People v King
2010 NY Slip Op 07618 [77 AD3d 1173]
October 28, 2010
Appellate Division, Third Department
Published by New York State Law Reporting Bureau pursuant to Judiciary Law § 431.
As corrected through Wednesday, December 15, 2010

The People of the State of New York, Respondent, v Thomas P. King, Appellant.

[*1] Andrew Kossover, Public Defender, Kingston (Mari Ann Connolly Sennett of counsel), for appellant.

Holley Carnright, District Attorney, Kingston (Tracy E. Steeves of counsel), for respondent.

Garry, J. Appeal from a judgment of the County Court of Ulster County (Bruhn, J.), rendered August 20, 2008, upon a verdict convicting defendant of the crimes of driving while intoxicated (two counts) and aggravated unlicensed operation of a motor vehicle in the first degree.

In March 2006, a state trooper responding to the scene of a motor vehicle accident in the Town of Saugerties, Ulster County found several individuals standing near a vehicle that had left the road and struck a telephone pole. One of these people, a young man, told the trooper that defendant had been the operator of the wrecked vehicle, had returned to his nearby residence immediately after the accident, and had asked the young man to go to the scene and tell police that he, rather than defendant, had been driving the vehicle. A second trooper went to defendant's residence, spoke with him there, and returned with him to the accident scene.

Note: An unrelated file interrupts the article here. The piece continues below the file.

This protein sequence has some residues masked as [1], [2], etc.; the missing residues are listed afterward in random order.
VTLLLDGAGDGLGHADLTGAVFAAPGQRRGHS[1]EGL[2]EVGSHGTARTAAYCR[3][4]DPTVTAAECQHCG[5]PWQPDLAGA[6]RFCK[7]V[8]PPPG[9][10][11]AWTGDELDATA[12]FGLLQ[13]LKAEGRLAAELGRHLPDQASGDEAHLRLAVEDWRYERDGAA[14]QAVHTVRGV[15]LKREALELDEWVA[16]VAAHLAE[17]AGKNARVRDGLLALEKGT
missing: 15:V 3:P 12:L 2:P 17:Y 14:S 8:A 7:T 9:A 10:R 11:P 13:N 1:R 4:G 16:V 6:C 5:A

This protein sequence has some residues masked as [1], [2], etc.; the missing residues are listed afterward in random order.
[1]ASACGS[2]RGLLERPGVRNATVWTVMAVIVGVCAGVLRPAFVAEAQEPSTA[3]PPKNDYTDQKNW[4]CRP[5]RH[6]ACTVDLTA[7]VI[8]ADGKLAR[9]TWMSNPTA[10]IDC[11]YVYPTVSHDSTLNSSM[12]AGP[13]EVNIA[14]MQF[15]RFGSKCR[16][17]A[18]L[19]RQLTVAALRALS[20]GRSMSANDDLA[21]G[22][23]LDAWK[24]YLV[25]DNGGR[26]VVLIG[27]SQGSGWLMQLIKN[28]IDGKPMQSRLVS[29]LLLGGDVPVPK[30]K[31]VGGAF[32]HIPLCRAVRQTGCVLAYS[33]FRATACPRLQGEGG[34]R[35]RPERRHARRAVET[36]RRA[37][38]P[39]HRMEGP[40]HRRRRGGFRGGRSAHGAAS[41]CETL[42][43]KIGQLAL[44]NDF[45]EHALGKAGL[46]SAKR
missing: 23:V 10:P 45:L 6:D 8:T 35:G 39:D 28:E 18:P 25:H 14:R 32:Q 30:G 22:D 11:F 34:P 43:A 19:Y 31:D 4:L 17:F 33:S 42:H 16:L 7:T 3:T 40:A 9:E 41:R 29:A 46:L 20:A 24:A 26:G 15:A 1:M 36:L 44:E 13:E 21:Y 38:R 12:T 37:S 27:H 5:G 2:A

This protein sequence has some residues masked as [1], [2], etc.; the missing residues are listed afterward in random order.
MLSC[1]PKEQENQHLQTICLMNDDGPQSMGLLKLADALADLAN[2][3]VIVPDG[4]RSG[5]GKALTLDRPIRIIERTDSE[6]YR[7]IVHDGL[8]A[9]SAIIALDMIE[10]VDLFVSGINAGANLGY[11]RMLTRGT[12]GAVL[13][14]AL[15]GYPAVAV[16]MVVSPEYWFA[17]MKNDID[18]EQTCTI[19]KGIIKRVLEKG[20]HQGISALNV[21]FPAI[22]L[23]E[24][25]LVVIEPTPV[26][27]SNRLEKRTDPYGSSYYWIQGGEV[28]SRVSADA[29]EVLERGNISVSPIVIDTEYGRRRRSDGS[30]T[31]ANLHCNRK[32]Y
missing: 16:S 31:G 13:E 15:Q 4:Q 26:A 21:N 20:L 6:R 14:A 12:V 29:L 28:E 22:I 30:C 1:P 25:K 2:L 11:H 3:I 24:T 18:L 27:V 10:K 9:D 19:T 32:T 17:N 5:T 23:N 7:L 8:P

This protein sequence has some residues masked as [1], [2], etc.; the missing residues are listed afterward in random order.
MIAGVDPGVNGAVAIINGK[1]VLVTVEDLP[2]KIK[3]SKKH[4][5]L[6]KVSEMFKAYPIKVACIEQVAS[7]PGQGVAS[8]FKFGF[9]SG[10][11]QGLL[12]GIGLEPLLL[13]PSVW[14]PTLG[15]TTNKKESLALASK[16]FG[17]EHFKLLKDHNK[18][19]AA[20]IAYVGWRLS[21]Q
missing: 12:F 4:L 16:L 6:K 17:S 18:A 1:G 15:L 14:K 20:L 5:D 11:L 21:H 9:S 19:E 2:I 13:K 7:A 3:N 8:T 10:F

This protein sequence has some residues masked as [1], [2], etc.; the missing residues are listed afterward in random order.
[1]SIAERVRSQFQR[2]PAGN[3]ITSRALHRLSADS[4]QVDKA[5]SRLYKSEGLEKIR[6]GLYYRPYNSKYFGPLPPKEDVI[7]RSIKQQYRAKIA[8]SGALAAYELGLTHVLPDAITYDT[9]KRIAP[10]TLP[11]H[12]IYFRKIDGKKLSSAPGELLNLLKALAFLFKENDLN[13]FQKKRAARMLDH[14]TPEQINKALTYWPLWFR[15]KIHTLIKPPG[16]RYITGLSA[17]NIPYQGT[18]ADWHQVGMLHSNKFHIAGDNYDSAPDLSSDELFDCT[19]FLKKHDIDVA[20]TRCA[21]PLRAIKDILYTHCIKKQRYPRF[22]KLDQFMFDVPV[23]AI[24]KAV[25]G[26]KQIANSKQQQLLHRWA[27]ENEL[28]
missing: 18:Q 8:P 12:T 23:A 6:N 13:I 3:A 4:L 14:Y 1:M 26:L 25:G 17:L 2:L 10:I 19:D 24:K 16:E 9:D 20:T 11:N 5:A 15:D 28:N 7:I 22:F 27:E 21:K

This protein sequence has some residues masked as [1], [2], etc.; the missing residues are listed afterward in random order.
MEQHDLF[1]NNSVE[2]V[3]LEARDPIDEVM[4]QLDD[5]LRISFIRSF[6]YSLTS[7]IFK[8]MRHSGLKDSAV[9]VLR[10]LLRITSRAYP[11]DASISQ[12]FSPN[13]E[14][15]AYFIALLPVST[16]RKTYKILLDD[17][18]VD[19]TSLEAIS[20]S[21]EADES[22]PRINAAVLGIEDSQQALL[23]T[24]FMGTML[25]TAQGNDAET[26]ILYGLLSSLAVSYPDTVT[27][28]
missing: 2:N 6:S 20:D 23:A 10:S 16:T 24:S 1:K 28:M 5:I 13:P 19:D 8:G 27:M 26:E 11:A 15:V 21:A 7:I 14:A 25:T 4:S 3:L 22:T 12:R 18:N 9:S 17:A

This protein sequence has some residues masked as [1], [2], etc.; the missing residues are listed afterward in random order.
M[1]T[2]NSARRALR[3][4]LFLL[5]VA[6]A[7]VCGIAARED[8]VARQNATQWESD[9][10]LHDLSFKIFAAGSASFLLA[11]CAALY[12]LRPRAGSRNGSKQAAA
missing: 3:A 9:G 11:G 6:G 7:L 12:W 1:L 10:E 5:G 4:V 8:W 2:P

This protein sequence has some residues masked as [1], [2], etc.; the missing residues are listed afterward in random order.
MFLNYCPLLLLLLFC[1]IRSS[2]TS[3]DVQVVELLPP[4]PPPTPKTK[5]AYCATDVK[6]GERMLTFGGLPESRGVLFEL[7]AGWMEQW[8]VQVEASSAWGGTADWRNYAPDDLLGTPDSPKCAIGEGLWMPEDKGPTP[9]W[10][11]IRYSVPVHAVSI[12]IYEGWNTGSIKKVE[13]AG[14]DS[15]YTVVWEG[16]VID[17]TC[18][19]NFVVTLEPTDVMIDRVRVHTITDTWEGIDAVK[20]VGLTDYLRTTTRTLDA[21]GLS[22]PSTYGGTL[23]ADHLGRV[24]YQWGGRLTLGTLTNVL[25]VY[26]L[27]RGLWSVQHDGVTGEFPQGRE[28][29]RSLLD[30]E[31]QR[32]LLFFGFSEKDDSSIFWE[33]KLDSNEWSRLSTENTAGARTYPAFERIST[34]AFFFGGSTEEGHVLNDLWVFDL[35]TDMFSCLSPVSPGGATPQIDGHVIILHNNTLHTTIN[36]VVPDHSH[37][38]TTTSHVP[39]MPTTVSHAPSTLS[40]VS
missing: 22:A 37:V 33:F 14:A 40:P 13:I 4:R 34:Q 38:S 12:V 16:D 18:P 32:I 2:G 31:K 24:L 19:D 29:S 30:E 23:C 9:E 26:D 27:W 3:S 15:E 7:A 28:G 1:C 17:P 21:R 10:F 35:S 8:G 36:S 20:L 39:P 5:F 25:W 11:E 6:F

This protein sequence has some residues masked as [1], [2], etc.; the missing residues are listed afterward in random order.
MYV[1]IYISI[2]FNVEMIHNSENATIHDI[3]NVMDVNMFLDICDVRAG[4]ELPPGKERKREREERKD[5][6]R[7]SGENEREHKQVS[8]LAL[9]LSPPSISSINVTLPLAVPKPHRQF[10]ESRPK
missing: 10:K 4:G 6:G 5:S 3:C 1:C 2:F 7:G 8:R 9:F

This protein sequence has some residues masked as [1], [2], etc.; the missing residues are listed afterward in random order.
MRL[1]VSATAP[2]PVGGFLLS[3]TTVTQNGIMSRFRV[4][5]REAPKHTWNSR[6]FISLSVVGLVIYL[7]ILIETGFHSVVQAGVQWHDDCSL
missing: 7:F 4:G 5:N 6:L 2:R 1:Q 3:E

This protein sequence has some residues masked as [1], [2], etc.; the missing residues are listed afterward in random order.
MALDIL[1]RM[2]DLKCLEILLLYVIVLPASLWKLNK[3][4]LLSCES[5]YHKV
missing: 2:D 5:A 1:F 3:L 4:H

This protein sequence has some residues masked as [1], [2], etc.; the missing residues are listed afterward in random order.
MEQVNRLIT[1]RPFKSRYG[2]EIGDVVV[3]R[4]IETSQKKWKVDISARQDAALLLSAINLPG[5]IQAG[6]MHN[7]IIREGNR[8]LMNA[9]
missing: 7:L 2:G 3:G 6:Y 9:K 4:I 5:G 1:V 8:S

The first trooper testified that after he arrived at the scene, defendant admitted that he was the driver and had been drinking before the accident. Both troopers testified that defendant smelled of alcohol, slurred his speech, and had glassy, bloodshot eyes. Defendant was given field sobriety tests, several of which he failed, and a portable breath screen test which indicated the presence of alcohol. He was then arrested for driving while intoxicated and transported to State Police barracks, where he was given driving while intoxicated and Miranda warnings [*2]followed by a breathalyzer test revealing a blood alcohol content of .17%.

Defendant was indicted on two counts of driving while intoxicated and one count of aggravated unlicensed operation of a motor vehicle in the first degree. During a suppression hearing, defendant raised, among other things, Payton and Miranda arguments. County Court denied the motion to suppress in its entirety. After a jury trial, defendant was convicted as charged and sentenced, respectively, to two concurrent prison terms of 2½ to 7 years and a term of incarceration of 11/3 to 4 years. He now appeals.